Reducing the risk or development of HAIs of Critical Care ICU patients


Clinical Problem: Patient’s admitted to Intensive Care Units (ICUs) are critically compromised and have higher risk of Healthcare Associate Infections (HAIs).  HAIs can affect length of stay (LOS), increase rate of mortality and directly affect patient outcome.

Objective: This paper will discuss if routine bathing with chlorhexidine-based products in Critical Care ICU patients will reduce risk or development of a HAI.  RCTs were obtained using the CINAHL database to search for literature involving the use of chlorhexidine-based products to reduce HAIs.  Key search terms were intensive care unit, chlorhexidine or CHG or chlorhexidine gluconate, bathing, healthcare associated infection or HAI or nosocomial infection.  The publication years searched were 2009 through 2019.

Results:  Growing evidence continues to support that CHG bathing reduces colonization of pathogens that cause HAIs.  The literature showed a statistically significant reduction of HAIs compared to traditional bathing methods when receiving CHG baths daily or every other day.

Conclusion: Critical Care patients in the ICU receiving CHG baths had a lower percentage of HAI development than patients receiving traditional baths with bath wipes or soap and water. Further research is warranted into investigation of chlorhexidine resistant pathogens, and CHG bathing in non-critical care ICU patients.

[Title Here, up to 12 Words, on One to Two Lines]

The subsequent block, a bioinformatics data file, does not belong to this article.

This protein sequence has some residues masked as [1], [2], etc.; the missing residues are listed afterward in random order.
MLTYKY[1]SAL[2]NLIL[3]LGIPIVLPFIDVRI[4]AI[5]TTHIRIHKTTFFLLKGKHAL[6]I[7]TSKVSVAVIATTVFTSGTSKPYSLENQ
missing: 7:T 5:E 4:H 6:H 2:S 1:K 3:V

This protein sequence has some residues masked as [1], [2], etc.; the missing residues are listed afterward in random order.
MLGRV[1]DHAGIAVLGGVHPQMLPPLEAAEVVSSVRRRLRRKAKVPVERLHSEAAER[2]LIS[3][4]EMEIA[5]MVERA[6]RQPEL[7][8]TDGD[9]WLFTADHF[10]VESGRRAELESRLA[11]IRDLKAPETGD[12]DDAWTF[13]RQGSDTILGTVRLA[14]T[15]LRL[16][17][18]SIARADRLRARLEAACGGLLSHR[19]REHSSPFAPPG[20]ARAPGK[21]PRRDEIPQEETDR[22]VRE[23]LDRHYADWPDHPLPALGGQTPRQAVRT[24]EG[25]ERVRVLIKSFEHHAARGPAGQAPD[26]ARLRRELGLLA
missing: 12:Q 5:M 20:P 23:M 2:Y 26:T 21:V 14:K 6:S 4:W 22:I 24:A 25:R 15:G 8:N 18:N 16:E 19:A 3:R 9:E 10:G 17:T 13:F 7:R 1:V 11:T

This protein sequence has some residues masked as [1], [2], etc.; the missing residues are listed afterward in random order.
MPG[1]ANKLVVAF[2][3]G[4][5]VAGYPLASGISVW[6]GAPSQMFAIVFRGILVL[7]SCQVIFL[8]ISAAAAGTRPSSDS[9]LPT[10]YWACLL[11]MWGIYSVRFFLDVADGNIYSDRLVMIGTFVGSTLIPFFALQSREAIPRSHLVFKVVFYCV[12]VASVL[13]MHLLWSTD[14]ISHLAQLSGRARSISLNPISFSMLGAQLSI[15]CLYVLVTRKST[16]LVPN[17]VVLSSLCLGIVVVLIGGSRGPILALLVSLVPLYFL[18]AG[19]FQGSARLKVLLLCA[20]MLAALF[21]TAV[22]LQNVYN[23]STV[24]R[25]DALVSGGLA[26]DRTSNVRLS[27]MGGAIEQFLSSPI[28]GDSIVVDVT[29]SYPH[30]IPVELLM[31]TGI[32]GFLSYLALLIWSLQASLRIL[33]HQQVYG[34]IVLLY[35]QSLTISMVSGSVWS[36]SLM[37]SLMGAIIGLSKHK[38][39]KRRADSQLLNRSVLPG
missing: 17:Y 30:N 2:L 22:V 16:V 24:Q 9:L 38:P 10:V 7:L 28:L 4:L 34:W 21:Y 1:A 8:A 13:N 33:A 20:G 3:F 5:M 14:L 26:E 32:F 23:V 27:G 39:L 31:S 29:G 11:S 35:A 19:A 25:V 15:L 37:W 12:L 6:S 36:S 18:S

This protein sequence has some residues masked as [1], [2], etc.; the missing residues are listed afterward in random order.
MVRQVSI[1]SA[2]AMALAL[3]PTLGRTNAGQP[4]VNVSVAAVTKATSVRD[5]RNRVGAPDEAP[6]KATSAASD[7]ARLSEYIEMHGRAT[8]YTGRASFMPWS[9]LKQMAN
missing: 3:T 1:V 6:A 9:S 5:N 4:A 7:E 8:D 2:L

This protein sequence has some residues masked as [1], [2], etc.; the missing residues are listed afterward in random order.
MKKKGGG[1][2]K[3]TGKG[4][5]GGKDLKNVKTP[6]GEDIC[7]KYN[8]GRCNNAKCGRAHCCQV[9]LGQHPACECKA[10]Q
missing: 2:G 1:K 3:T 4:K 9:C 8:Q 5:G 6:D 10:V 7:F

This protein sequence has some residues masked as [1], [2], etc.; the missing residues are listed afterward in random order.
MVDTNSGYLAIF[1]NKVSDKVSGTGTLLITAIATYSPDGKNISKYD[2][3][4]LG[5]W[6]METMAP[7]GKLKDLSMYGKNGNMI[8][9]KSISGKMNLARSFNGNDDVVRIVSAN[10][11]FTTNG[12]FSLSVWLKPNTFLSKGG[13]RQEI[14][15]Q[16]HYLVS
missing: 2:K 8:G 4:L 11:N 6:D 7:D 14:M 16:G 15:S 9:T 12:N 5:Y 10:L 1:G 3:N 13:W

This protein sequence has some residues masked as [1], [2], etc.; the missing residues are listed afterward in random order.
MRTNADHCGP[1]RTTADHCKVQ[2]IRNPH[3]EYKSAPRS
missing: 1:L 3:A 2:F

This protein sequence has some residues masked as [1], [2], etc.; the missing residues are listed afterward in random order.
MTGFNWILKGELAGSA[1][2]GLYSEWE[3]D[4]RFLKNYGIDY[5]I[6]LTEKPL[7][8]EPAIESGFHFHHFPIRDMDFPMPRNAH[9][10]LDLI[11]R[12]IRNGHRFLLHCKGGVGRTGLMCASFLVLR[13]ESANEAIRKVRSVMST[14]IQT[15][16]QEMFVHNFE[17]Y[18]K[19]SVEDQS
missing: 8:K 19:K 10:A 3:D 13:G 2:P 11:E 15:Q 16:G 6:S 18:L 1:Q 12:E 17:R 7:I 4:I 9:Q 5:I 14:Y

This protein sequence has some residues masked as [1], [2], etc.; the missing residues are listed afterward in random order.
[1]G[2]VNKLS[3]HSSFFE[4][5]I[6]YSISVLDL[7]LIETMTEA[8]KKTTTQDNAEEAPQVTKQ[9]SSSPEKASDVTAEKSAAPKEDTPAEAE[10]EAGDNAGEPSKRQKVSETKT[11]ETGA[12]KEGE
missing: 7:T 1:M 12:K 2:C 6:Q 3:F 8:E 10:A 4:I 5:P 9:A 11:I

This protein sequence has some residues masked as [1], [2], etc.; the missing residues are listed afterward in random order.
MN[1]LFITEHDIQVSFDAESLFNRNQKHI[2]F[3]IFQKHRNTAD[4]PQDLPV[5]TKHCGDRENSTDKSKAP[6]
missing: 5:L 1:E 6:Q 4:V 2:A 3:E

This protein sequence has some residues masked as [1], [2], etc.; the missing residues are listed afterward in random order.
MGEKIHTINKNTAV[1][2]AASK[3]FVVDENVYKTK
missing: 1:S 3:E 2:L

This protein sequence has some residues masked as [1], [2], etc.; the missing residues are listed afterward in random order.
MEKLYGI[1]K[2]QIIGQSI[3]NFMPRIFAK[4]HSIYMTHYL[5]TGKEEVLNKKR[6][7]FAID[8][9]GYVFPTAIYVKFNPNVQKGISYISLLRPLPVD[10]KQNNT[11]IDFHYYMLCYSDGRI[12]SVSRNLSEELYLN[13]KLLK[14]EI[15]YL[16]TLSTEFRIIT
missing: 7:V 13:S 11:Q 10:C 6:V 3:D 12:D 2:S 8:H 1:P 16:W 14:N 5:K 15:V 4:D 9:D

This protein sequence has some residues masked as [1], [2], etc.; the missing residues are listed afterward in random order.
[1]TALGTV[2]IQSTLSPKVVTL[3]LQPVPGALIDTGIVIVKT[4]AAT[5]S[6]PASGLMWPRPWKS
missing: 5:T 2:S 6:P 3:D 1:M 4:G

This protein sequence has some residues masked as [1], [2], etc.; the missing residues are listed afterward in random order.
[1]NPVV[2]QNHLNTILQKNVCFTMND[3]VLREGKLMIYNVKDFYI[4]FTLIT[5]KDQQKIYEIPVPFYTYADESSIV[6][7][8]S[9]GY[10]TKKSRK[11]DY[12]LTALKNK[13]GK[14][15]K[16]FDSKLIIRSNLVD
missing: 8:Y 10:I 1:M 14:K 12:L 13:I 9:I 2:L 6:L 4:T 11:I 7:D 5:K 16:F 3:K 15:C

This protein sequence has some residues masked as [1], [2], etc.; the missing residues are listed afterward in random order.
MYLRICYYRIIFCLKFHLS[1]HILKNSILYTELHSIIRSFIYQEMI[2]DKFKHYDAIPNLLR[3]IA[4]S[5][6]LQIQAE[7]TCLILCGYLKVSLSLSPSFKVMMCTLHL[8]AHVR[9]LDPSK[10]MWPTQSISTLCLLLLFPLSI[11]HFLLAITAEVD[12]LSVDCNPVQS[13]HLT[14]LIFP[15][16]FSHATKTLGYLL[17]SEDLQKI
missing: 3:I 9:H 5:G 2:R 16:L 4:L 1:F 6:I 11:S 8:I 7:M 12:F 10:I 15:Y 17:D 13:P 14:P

Annually there is an estimated 1.7 million Healthcare Associated Infections (HAI) occurring in the United States, reaching an annual cost of 147 billion dollars (Swan et al., 2016).  Healthcare organizations continue to search for new methods and guidelines to reduce HAIs to improve patient outcomes.  Researchers found that in addition to effecting patient outcome, the length of stay among patients diagnosed with a HAI was prolonged for an additional 10.4 days, reducing medical income of the hospital and affecting throughput of patients (Jia et al., 2019).  To suppress the development of HAIs, hospitals are implementing chlorhexidine gluconate (CHG) bathing versus traditional bathing methods.  This paper will discuss if CHG is a viable alternative to reduce HAIs among Critical Care Intensive Care Unit (ICU) patients.  In critical care ICU patients, does bathing with CHG based products compared to non-CHG based products reduce the risk of acquiring a HAI?

Literature Search

CINAHL was the primary database accessed to acquire RCTs and journal articles regarding the reduction of HAI in the ICU using CHG based products.  Key search terms used were intensive care unit or ICU, chlorhexidine or CHG or chlorhexidine gluconate, bathing, healthcare associated infection or HAI or nosocomial infection.  The publication years of the literature ranged from 2009 to 2019.

Literature Review